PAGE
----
Fermented Artisanal Foods: Culinary Trend Tracking Series

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Published Aug 18, 2014 | 73 Pages | Pub ID: LA5227326
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Fermented Artisanal Foods: Culinary Trend Tracking Series.

Fermentation is one of the hottest trends in culinary circles today. Coupled with an ongoing consumer interest in both artisan foods and food functionality, fermented foods that provide health benefits are appearing on restaurant menus, in farmers’ markets and high-end grocers across the country. This trend, Packaged Facts believes, will continue to grow and extend beyond the traditional enclaves of the foodies.

Fermented Artisanal Foods: Culinary Trend Tracking Series, the latest in Packaged Facts’ Culinary Trend Tracking Series, explores seven different food and beverages that encompass thematic avenues of opportunity for food businesses. Fermented Artisanal Foods: Culinary Trend Tracking Series charts how current lifestyle and demographic shifts open fresh menu and packaged food opportunities related foods fermented with care, which extends the potential for innovation deeper into meal, snack and beverage territory.

Fermented foods are finding artisan, regional and chef-driven takes. Their authenticity is rooted in hundreds of years of craft preparation and artisan pride. Regional preparations of fermented foods like craft pickles and small-batch whiskey are being elevated in the preferences of consumers looking for artisan foods. In addition to growing artisan appreciation of these foods, more consumers are preferring foods that contain ingredients geared toward wellness. The probiotic goodness of some of these foods, such as kimchi, lactic-acid fermented craft pickles and miso are appealing to those looking to boost digestive health. Propelled by culinary interest in umami flavor, also known as the fifth taste, fish sauce and dried shrimp are seeing larger roles as ingredients in the kitchens of popular restaurants and foodservice operations as they carve their path toward consumer homes.

The profiles in the culinary report demonstrate the opportunity-scape of the popularity of fermentation:
  • Korean kimchi – Traceable to the 13th century, Korean pickled vegetables are a fixture in Korean cooking. Scientific study into kimchi’s probiotic benefits in humans is ongoing. The zesty, pungent flavor of kimchi wakens the flavor of milder proteins, making it a condiment and ingredient to watch.
  • Craft pickles - New types of pickles and flavor combinations signal that the craft pickling industry is here to stay. Whether through vinegar or natural (lactic acid) fermentation, pickles are appearing on more dishes and in a greater number of retailers. Craft pickles, a perfect complement to American proteins, are going upscale, from culinary trendsetters to the fast-casual restaurant segment.
  • Asian, fermented fish sauce and dried shrimp or shrimp paste - With more chefs and consumers taking a deeper culinary dive into umami -- the salty, savory taste profile -- ancient, fermented preparations of fish and shrimp will gain more room at the table.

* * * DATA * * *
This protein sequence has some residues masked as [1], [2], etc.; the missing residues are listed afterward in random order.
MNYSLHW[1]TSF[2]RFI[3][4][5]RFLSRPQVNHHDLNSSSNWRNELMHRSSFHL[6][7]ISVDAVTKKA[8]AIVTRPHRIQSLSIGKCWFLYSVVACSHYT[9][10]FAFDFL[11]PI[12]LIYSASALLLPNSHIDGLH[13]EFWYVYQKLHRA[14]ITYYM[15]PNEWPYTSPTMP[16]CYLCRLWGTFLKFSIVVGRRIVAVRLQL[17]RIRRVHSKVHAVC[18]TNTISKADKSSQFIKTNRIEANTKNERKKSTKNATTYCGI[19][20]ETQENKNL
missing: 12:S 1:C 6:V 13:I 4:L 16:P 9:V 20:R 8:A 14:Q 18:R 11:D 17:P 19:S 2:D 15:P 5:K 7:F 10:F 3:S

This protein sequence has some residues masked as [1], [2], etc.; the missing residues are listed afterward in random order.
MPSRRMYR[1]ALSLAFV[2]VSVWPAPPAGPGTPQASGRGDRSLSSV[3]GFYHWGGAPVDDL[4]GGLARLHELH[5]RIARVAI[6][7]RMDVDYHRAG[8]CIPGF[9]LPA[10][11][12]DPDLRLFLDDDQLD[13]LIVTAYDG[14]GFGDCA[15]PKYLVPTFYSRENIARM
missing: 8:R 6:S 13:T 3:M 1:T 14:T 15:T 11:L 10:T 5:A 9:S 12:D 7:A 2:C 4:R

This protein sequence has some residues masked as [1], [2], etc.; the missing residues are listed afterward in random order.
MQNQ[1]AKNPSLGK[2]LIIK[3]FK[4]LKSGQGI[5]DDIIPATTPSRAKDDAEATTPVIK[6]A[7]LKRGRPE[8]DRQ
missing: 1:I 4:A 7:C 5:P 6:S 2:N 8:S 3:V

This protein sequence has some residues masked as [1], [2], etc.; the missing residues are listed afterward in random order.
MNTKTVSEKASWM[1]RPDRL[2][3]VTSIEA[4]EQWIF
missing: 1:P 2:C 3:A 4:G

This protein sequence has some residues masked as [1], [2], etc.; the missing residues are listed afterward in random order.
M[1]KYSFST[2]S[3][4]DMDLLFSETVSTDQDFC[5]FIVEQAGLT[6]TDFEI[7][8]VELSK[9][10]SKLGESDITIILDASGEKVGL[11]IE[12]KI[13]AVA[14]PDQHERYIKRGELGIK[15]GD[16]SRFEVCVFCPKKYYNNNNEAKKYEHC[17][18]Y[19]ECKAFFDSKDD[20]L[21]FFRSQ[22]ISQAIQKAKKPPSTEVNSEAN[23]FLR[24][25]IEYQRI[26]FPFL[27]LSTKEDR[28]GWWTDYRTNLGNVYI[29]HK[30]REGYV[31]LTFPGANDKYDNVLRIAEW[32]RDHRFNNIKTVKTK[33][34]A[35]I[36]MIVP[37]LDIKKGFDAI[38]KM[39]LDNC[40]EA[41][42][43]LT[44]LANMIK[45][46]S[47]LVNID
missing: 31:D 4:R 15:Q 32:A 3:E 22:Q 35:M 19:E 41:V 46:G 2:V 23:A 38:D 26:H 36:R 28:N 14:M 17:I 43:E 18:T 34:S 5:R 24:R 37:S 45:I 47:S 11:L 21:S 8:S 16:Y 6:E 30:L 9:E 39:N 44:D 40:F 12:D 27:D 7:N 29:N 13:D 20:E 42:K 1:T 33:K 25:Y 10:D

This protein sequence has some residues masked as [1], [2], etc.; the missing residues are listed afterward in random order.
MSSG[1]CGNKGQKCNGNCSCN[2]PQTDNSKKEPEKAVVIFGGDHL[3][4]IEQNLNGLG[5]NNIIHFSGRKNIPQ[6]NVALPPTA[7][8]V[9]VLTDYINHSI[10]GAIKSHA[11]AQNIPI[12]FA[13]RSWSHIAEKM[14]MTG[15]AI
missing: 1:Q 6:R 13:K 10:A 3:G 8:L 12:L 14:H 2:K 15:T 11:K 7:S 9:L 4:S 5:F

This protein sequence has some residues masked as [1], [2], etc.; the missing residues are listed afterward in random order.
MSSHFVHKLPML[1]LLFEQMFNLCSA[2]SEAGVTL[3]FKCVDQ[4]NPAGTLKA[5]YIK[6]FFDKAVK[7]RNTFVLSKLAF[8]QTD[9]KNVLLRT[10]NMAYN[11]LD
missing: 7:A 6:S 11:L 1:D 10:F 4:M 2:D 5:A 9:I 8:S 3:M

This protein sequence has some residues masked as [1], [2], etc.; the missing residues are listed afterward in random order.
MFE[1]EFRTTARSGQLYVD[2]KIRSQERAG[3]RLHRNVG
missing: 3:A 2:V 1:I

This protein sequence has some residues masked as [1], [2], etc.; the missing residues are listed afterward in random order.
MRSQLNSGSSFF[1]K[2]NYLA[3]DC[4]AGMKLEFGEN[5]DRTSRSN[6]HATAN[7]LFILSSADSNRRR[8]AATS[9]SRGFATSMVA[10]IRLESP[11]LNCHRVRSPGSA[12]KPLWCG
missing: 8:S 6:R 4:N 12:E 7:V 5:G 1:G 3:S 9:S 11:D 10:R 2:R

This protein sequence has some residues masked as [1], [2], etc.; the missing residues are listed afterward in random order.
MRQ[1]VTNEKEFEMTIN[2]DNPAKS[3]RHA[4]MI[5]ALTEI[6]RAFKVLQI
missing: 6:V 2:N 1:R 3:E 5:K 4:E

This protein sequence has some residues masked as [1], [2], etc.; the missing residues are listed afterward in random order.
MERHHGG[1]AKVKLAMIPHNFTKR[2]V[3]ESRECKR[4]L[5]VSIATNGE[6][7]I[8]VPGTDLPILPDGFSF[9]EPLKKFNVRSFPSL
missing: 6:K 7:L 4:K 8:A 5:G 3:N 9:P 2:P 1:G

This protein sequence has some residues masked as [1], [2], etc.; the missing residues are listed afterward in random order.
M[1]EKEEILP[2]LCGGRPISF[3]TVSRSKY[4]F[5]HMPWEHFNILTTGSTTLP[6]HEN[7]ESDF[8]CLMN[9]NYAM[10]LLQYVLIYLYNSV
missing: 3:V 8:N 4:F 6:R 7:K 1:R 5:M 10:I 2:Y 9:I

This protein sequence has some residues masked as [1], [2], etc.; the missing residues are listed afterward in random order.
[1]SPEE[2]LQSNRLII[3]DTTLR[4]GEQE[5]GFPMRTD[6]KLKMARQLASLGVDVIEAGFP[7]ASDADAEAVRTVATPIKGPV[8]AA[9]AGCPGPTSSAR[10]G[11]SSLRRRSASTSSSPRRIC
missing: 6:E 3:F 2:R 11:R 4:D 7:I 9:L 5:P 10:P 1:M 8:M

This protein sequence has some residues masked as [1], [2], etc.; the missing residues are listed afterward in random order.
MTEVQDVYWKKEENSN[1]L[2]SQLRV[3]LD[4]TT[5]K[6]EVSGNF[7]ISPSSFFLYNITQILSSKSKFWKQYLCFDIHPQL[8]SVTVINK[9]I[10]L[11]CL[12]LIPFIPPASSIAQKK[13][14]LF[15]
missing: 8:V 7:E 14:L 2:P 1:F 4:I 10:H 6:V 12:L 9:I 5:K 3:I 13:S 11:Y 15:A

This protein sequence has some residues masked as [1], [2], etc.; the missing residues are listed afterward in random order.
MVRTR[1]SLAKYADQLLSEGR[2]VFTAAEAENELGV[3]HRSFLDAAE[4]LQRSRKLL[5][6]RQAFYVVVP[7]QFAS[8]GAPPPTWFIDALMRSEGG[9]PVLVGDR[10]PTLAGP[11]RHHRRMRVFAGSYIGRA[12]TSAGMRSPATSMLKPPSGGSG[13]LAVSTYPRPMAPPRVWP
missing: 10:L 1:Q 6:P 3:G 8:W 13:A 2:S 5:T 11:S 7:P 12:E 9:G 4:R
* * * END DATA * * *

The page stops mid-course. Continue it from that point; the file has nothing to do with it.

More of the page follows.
• Small-batch whiskey - Whiskey is going small. An artisanal approach to whiskey involves a smaller manufacturer and more specialized batch distillation and aging process, upping the ante on whiskey in drinks and boosting its appeal and relevance in cuisine and as an indulgent flavoring agent.
  • Tempeh and miso - Tempeh, the loaf-like fermented soybean food imported from Indonesia, is extremely versatile and gaining popularity. Miso’s versatility and umami flavor fuel its rising reputation as a star of the modern kitchen, lining up beside newly popular in the U.S. flavors from Asia such as sriracha and wasabi.
Additional Information
  • The availability of global foods with authentic preparations and a heightened consumer interest in bolder and spicier flavors are reasons fermented foods are quickly-becoming more popular
  • 53% of consumers seek out foods with bold flavors
  • 20% of consumers seek out foreign foods
  • Kimchi has tripled menu penetration since 2010 and its accelerated rise on menus and in media is propelled by the popularity of Korean-American chefs and consumers seeking foods with probiotic goodness
  • Craft pickling is a hotbed of flavor exploration and is benefiting from regional takes and also its sub-category that is produced using natural, or what is known as lactic-acid fermentation
  • Chefs are looking to boost umami flavor in their dishes. Widespread use of fish sauce in Thai, Vietnamese and many Southeast Asian dishes, as well as the popularity of dried shrimp in dishes from Hong Kong, Indonesia and Thailand are further boosting the use and manifestations of Asian, fermented fish sauce and dried shrimp & shrimp paste
  • With whiskey having a menu penetration of more than 10% in restaurants and eateries (Datassential) and whiskey sales representing nearly one quarter of total spirits sales (Technomic, Inc.), now is an ideal time to explore small-batch and regional distilling, along with craft mash-up takes on the ever-popular spirit
  • Miso, a historically right, fermented soybean product delivers umami flavor to a diverse array of dishes and food products, due to its adaptability
  • Tempeh bests tofu from nutritional and texture standpoints, making it a standout center-of-plate option due to flexible cooking applications for flexitarians and vegetarians
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